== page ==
‘Tough times don’t last, tough people do’
By Tony Sanchez -
Naomi joined D&R as Recruitment Manager in March 2021 after two years successfully building her brand within the lending arena.
Having joined forces with Director Rico, the pair dominate the specialist finance arena with their collective knowledge and stature.
Naomi has placed over £1.5m of candidates within the market and is on a mission to double her efforts within the next year.
What brought you into financial services?
Historically, I would hear “financial services” and instantly think only of the banking industry – Working within that arena never excited me.
When I fell into recruitment, I dabbled with various markets with no real passion but once I was introduced to the world of lending my whole understanding of financial services changed.
From that initial introduction, I was hellbent on carving out my career within FS.
What do you think makes a successful leader? And in particular women leaders?
In order to lead, we need to be exceptionally self-aware. A leader will pay attention to what is going on within them.
Unfortunately, some women will overlook their own desires and feelings, but a strong female leader will be grounded, self-aware, and lead their own success.
What are the biggest barriers you have faced in your career in financial services?
My integrity has been questioned, especially since I sit within a sales environment.
Males are never frowned upon for building relationships and interacting with clients in the non-traditional ways. There is no stigma surrounding men who “wine and dine” to win business or get ahead but being a female who simply wants to build a relationship with others in the market is still questioned.
My offers to meet with financial services professionals have previously been misconstrued and sexualised.
If you could tell your younger self one thing you know about business now, what would it be?
I would have put less pressure on myself to know what career I wanted to pursue. Take time, make mistakes and don’t settle for anything you feel less than passionate about.
What’s your own personal mantra?
Tough times don’t last; tough people do.
What do you think is key for finding a successful work-life balance?
I would be lying if I said I had unlocked the success of work-life balance, but I am certainly on my way to finding the key!
What’s one key leadership lesson you’ve learned along the way?
Encourage growth in others. Jack Welch once said “Before you are a leader, success is all about growing yourself. When you become a leader, success is all about growing others.”
What advice do you have for women aiming for leadership positions?
Confidence is key. You will come across dominating males who will challenge you but as long as you remain confident, you will assert yourself.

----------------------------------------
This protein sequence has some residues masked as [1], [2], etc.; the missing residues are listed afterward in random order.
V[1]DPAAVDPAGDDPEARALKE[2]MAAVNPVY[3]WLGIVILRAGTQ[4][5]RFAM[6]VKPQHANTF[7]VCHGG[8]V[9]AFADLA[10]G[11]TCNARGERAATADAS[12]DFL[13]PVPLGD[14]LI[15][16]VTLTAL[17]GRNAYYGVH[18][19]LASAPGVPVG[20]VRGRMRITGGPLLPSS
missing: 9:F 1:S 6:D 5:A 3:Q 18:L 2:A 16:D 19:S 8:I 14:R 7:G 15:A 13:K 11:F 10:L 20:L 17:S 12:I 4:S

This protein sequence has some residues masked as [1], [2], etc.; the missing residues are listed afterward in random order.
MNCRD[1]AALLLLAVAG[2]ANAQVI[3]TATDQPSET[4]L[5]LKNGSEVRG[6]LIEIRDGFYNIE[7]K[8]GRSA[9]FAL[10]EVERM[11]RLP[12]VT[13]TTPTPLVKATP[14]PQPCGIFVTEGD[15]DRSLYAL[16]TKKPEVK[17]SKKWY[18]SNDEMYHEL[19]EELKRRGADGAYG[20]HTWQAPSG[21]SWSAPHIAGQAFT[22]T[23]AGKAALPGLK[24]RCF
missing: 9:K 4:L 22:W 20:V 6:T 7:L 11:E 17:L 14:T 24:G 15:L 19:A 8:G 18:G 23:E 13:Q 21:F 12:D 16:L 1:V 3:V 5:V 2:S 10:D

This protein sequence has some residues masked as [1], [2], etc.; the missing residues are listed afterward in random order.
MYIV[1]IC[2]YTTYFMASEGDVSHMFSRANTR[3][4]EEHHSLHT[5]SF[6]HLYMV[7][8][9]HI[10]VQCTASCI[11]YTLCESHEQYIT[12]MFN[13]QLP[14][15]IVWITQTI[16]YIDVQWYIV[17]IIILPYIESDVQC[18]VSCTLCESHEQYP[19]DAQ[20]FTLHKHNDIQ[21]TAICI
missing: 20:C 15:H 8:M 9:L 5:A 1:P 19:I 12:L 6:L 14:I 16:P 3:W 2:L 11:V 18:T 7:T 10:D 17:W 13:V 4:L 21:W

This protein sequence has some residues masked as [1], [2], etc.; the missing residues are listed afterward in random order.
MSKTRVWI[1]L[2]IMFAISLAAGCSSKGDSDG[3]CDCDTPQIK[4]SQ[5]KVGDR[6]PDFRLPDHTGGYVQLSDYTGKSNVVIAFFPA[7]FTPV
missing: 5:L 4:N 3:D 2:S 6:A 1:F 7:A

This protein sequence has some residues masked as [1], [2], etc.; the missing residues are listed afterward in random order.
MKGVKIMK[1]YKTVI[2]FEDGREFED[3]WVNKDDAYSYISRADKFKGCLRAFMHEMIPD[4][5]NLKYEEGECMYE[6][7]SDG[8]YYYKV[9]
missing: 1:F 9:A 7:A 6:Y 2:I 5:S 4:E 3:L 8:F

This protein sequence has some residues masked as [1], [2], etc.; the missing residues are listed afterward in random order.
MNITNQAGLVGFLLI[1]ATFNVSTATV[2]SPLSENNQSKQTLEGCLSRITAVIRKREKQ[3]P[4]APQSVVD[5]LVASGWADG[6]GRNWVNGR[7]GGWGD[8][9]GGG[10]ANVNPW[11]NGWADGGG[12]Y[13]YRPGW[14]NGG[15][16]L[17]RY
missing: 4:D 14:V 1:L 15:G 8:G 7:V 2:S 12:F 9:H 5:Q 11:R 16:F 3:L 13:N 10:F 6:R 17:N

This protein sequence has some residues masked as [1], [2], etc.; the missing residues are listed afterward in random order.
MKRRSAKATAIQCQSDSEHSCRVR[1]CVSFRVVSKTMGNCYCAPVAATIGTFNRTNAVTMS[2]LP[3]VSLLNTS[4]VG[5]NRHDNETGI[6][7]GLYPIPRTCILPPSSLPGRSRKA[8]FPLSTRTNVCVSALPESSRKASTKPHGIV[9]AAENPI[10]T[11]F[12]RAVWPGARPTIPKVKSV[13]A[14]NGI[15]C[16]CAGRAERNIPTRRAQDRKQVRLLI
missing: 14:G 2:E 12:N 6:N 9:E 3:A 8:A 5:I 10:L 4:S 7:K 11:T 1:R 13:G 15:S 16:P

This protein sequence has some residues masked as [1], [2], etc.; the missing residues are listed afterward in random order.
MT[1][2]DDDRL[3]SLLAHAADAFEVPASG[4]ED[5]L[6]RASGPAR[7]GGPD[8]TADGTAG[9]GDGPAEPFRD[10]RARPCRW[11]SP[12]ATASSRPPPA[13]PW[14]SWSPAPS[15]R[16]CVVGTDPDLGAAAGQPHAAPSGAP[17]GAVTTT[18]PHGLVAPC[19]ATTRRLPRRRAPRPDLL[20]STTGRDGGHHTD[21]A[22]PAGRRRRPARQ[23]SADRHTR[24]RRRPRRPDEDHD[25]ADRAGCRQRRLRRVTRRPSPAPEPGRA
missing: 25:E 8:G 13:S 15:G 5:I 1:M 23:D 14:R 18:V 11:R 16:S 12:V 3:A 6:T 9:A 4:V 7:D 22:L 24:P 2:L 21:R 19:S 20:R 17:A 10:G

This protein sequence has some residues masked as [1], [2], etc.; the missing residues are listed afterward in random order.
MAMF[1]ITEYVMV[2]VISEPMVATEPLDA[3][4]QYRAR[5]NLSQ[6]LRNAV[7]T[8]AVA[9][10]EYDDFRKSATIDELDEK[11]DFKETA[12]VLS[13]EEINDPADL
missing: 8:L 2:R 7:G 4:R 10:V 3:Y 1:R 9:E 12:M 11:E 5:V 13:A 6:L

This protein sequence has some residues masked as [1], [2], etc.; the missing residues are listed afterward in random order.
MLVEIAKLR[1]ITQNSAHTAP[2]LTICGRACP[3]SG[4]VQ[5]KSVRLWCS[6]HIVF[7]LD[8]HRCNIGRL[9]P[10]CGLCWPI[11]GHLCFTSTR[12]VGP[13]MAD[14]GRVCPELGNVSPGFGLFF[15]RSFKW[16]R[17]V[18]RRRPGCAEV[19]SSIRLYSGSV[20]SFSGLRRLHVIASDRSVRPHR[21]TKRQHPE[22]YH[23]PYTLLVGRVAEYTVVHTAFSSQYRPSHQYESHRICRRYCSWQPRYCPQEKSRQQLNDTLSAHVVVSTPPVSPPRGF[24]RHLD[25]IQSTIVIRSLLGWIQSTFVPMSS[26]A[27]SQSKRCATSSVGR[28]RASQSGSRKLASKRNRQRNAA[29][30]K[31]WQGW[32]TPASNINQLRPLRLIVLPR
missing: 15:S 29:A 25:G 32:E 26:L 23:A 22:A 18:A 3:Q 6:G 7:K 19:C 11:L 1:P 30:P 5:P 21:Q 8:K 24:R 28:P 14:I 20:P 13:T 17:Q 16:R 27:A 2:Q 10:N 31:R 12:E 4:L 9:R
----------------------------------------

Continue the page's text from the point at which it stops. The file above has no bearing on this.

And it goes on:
What do you think is holding women back?
I would argue it is a mixture of two things;
1. Lack of encouragement – Employers seem to promote males from within more so than the existing females.
2. Women are too afraid to be ambitious due to preconceptions of the industry as well as past experiences.
Do you think there is still a glass ceiling?
Fortunately, there is no glass ceiling with my current employer and that stands with a large amount of the clients I recruit for. But that does not mean it no longer exists.
I have witnessed women with far greater experience get pipped to the post by males who are less skilled (and often more expensive).
Given I am a recruiter, I would say I am qualified enough to confidently say that gender inequality in the workplace is still apparent.
What are your thoughts on the Women in Finance Charter?
If I am entirely honest, I was not aware of this Charter. Now that I am, I do have conflicting feelings. 1. We are in the 21st century, supporting the progression of Women should have been concluded years ago. 2. Lack of publicity surrounding this charter.
How do we encourage more women into financial services?
Start advertising ALL the benefits. So often employers are less than enthusiastic to promote their company benefits and this is a major problem.
Times have changed, it is not enough to offer a basic salary and discretionary annual bonus.
I have had females turn down progressive opportunities with higher salaries due to the lack of information or structure surrounding maternity leave.
The gender pay gap is only second worst to the construction industry. What can organisations do to address this?
Stop asking candidates what their current salary is. More often than not, candidates are offered salaries based on their previous earnings.
This should not be a factor and I encourage candidates not to disclose this when interviewing.
What is your biggest achievement to date?
At just 22 years old I am proud to say I have placed over £1.5m in candidate salaries into the UK bridging and lending markets in just 2 years whilst battling with mental health issues.